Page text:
Early March Campus Sexual Assault News Round-Up

It’s been a while since I did a proper one of these. Here’s what’s going on:

The De Anza civil trial is underway, and one of the three girls who intervened that night has given her extremely disturbing (graphic and triggering) testimony of what she saw. For background on the De Anza case, check out some of our older posts on it.

CUNY’s sexual assault policy is featured in this article about dating violence on college campuses.

A campus rape survivor in Kentucky is advocating for “extending protective order laws” to include people in “dating relationships.” I can’t really believe that isn’t already the law. Apparently in Kentucky only married folks have abusive partners? What? 44 other states (plus DC) already cover the rights of those experiencing dating violence, so let’s hope Kentucky follows suit.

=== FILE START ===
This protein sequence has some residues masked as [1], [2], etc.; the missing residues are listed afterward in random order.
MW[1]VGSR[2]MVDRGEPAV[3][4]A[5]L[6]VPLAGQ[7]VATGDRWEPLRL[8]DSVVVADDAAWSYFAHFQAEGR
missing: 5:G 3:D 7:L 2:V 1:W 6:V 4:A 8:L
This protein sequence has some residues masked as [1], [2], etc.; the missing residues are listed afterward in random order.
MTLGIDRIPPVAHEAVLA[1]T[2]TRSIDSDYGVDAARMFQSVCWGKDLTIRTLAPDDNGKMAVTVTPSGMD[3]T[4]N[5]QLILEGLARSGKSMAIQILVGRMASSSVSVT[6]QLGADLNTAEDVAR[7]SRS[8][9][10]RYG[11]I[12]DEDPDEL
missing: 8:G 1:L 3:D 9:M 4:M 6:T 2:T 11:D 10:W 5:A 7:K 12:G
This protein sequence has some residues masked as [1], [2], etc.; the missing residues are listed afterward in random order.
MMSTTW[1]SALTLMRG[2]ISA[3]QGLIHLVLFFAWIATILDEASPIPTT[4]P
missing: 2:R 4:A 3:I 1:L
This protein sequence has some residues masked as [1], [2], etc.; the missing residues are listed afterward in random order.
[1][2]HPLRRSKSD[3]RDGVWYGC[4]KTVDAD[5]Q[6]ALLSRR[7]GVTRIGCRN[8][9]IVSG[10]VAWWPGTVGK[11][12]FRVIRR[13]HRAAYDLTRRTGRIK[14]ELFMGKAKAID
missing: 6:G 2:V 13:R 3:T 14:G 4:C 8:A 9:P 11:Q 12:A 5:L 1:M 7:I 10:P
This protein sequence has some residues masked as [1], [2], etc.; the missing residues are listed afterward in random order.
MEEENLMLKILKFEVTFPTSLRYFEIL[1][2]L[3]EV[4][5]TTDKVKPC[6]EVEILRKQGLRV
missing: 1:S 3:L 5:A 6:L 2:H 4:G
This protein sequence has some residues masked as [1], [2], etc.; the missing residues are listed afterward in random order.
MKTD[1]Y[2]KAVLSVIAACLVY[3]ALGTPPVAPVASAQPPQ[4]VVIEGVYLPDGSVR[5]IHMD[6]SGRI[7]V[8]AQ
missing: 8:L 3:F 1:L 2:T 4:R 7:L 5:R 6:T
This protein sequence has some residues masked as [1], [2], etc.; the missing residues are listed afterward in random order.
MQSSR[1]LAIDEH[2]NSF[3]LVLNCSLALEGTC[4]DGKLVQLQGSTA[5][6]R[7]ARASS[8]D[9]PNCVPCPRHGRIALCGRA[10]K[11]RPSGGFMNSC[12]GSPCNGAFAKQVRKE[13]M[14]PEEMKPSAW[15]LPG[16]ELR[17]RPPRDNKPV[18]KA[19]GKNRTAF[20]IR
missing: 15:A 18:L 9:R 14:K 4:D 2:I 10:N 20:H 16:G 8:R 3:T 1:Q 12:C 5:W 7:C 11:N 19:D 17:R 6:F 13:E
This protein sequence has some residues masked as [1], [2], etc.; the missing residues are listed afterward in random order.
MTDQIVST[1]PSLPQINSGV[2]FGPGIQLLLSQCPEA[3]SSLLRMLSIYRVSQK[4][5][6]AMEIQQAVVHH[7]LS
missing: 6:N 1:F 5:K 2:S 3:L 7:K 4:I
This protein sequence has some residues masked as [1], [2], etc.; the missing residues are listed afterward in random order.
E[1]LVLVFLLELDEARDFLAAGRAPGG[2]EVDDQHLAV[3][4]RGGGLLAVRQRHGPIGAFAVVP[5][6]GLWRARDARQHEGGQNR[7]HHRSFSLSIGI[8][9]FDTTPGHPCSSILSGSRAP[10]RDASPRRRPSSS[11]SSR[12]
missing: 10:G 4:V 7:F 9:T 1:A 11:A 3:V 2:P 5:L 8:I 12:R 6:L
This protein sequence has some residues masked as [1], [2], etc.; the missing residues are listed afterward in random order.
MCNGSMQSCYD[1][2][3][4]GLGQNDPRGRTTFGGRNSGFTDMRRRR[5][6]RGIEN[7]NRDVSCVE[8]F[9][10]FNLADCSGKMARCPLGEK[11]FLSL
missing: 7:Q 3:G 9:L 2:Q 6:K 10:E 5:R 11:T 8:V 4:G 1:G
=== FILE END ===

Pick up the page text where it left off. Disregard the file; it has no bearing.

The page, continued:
Students at Dickinson College were out protesting yesterday, calling for a more comprehensive response to sexual assault on campus. Meanwhile, a student at the University of Oklahoma wrote a great editorial on why the school’s policy, including it’s 30-day statute of limitations (!!!) needs to be changed.

Students at Colorado State University are actually debating whether or not to raise student activities fees by three or four dollars to support the work of the Women and Gender Advocacy Center.

Nortre Dame is being accused of not properly responding to a rape case AGAIN. Meanwhile, Nortre Dame’s sexual assault awareness week seems to be focused on alcohol instead of how to be accountable to student safety.

The University of Minnesota, which you may remember has been dealing with a number of reported sexual assaults this year, is requesting that greek community members attend this April’s “presentation on preventing sexual violence.” However, the school says that they can’t mandate anyone to attend. Which…I don’t think I buy.The piece goes on to describe the “self-governance” granted to greek life on most campuses and leaves me pretty unsettled, including a reference to greek judiciary processes. Anyone know more about how this works? I’m going to look into it.

Cross-posted from Change Happens

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